Edited by Charlie Karlsson
Chapter 18: Tourism Clusters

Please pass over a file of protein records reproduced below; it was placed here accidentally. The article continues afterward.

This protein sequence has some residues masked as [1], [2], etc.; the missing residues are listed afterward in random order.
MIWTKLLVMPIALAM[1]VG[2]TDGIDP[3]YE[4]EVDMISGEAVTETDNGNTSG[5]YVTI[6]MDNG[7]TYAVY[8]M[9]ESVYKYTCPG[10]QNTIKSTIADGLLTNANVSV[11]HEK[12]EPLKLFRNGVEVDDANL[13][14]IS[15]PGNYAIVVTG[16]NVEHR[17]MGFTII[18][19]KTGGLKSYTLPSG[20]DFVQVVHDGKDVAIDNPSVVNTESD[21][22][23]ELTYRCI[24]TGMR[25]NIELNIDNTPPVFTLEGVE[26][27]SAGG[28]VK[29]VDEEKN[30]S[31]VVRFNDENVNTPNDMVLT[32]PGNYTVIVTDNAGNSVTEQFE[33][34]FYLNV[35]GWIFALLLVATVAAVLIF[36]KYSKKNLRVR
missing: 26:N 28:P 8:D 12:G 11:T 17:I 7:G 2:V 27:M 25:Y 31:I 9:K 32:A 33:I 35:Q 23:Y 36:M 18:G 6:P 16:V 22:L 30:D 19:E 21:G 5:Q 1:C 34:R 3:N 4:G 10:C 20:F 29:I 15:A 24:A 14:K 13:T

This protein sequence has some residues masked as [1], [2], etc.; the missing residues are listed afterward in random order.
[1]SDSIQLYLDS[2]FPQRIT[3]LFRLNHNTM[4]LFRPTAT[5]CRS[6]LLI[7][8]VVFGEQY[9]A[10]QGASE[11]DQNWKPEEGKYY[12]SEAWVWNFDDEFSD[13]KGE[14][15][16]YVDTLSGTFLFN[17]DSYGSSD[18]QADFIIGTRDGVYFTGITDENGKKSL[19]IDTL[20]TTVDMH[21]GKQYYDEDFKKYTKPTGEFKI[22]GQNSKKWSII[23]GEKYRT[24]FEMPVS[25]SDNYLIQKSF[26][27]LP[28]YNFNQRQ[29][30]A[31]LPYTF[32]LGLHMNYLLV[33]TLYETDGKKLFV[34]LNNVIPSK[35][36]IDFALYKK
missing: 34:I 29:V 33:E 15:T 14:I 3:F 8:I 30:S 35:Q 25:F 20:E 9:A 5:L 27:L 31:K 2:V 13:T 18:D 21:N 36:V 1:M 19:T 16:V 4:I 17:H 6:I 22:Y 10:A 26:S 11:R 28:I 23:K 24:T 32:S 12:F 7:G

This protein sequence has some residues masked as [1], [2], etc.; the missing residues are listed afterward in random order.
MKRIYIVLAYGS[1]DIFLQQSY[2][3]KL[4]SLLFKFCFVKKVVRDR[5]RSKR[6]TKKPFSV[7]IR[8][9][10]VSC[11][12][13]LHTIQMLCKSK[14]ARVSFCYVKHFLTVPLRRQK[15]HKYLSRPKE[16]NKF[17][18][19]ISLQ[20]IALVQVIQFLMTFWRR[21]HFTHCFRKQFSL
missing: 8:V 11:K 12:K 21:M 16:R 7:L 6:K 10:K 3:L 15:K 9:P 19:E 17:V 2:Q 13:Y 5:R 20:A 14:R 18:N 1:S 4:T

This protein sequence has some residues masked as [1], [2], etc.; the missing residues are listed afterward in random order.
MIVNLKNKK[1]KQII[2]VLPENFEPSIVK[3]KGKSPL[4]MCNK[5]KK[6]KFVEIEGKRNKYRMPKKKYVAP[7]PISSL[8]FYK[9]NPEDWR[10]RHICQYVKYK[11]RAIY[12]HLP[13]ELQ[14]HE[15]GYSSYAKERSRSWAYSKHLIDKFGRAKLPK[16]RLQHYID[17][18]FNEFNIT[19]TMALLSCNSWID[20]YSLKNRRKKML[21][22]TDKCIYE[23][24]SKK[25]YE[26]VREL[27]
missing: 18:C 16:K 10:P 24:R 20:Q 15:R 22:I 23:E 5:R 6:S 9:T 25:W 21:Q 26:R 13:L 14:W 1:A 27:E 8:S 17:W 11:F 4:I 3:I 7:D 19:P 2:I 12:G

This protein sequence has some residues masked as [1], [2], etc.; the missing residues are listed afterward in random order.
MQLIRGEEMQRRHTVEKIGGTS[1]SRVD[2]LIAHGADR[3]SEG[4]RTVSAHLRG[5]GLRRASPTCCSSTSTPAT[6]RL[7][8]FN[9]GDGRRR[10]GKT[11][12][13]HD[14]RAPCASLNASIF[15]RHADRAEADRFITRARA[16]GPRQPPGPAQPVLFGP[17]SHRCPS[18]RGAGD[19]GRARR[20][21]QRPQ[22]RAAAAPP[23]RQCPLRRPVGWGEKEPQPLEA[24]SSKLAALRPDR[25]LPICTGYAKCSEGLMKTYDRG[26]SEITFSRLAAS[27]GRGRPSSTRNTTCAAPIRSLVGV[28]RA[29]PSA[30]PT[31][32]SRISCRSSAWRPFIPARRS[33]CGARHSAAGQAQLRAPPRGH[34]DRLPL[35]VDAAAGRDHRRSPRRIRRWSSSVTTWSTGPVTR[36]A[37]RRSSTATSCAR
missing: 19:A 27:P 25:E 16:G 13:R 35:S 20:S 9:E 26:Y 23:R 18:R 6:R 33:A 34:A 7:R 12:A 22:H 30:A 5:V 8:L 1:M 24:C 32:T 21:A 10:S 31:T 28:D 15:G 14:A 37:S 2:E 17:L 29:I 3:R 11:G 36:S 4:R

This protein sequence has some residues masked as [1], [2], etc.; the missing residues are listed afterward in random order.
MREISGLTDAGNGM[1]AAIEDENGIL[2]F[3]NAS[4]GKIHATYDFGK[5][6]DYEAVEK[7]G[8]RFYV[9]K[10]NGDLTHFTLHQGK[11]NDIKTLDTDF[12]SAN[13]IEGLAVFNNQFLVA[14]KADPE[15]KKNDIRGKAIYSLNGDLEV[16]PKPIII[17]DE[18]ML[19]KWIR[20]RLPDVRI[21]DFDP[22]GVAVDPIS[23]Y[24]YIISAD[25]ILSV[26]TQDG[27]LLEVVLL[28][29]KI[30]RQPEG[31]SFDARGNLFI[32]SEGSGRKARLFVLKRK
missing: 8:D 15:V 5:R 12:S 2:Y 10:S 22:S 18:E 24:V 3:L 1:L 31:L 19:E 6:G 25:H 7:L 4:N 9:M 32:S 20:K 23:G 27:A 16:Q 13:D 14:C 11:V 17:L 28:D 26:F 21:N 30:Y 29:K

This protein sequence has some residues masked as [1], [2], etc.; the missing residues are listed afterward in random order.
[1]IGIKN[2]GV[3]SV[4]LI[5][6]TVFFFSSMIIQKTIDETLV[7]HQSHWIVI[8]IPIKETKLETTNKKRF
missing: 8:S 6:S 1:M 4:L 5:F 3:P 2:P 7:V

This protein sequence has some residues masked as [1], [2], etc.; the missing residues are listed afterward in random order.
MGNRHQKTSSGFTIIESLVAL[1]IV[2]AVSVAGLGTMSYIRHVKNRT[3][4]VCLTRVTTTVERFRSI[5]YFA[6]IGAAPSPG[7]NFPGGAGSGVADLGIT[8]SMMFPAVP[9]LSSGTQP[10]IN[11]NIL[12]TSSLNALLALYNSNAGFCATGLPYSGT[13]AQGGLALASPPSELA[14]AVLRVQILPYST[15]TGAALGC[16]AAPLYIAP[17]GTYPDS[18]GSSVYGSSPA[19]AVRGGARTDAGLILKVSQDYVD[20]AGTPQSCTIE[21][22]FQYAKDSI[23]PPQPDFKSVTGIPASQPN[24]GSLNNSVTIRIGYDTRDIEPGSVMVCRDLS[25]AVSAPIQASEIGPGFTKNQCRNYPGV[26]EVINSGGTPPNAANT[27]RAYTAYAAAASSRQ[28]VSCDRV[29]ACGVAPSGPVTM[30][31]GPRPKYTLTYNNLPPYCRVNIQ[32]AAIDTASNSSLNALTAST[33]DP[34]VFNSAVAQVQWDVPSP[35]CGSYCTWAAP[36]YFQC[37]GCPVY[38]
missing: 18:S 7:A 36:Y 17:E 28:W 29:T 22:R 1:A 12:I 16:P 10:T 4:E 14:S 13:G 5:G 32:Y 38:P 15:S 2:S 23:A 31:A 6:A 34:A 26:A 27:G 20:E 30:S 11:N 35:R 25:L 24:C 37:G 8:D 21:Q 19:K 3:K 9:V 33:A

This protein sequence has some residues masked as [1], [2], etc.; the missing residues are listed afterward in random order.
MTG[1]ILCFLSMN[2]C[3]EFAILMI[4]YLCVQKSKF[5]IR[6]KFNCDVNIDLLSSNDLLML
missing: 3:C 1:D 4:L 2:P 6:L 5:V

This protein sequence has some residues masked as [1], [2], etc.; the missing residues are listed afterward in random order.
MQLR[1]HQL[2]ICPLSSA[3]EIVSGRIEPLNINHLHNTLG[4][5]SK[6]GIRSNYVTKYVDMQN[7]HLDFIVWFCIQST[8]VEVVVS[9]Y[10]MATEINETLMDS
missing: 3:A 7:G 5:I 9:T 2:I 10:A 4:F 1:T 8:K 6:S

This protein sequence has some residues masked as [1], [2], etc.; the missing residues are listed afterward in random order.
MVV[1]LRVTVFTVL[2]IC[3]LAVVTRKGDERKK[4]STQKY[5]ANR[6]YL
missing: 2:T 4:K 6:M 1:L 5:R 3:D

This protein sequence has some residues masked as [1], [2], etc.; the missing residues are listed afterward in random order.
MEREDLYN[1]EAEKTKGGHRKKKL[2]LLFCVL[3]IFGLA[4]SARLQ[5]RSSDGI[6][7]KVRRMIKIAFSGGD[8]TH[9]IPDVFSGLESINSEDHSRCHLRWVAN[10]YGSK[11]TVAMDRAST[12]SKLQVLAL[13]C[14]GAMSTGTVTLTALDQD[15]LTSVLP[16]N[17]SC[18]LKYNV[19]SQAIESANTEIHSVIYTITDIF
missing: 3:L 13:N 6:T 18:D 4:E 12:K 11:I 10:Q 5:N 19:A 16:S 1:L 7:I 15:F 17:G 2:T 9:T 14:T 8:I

Ewen J. Michael 1 Introduction Tourism research is a relatively new ﬁeld of academic endeavour, having established its identity only over the past three decades. Tourism is a vast and complex ﬁeld of social and economic activity that encompasses the issues relating to people’s travel and visiting from one place to another. Tourism research, then, is multidisciplinary by necessity, for it must deal with the production of its related services, the location of its places, the psychology and choices of its consumers, the marketing of its products, the management and administration of its businesses, the planning for its infrastructure, and for the policy implications that tourism creates for the communities and regions where it occurs. More important, perhaps, are the questions about its role in enhancing economic growth and opportunity in particular environments. One of the initial problems confronting the tourism researcher is that what constitutes tourism as a separable form of human behaviour has proved diﬃcult to deﬁne. In the social sciences, tourism concerns the activity of people when they travel – what they do and why – but in economics and the management sciences, analysis focuses on tourism as an industrial process. These disciplines normally assume a careful delineation of boundaries, to establish a degree of certainty about what distinguishes one industrial activity from another. Flow-on and spillover eﬀects are part of what they want to identify; but when an activity is labelled as tourism, there is often confusion and ambiguity. For example, part of a business...
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